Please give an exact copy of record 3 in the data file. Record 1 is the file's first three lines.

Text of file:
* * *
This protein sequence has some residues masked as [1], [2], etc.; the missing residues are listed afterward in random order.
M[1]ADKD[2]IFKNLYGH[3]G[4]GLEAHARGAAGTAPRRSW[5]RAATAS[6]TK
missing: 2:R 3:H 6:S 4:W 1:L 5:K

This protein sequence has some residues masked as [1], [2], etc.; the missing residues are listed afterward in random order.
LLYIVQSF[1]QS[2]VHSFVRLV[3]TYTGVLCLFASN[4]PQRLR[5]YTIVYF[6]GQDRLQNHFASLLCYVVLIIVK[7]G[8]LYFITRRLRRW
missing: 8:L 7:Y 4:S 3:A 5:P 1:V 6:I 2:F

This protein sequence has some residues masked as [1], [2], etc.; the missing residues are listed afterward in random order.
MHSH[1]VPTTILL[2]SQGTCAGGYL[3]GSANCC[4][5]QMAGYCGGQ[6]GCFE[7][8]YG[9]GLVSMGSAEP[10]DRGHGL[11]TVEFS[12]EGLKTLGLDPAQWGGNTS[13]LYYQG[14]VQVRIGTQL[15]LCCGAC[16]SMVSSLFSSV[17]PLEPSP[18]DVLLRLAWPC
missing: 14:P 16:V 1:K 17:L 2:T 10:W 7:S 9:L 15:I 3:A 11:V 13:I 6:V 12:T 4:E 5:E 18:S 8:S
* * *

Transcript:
This protein sequence has some residues masked as [1], [2], etc.; the missing residues are listed afterward in random order.
MHSH[1]VPTTILL[2]SQGTCAGGYL[3]GSANCC[4][5]QMAGYCGGQ[6]GCFE[7][8]YG[9]GLVSMGSAEP[10]DRGHGL[11]TVEFS[12]EGLKTLGLDPAQWGGNTS[13]LYYQG[14]VQVRIGTQL[15]LCCGAC[16]SMVSSLFSSV[17]PLEPSP[18]DVLLRLAWPC
missing: 14:P 16:V 1:K 17:L 2:T 10:W 7:S 9:L 15:I 3:A 11:V 13:I 6:V 12:T 4:E 5:E 18:S 8:S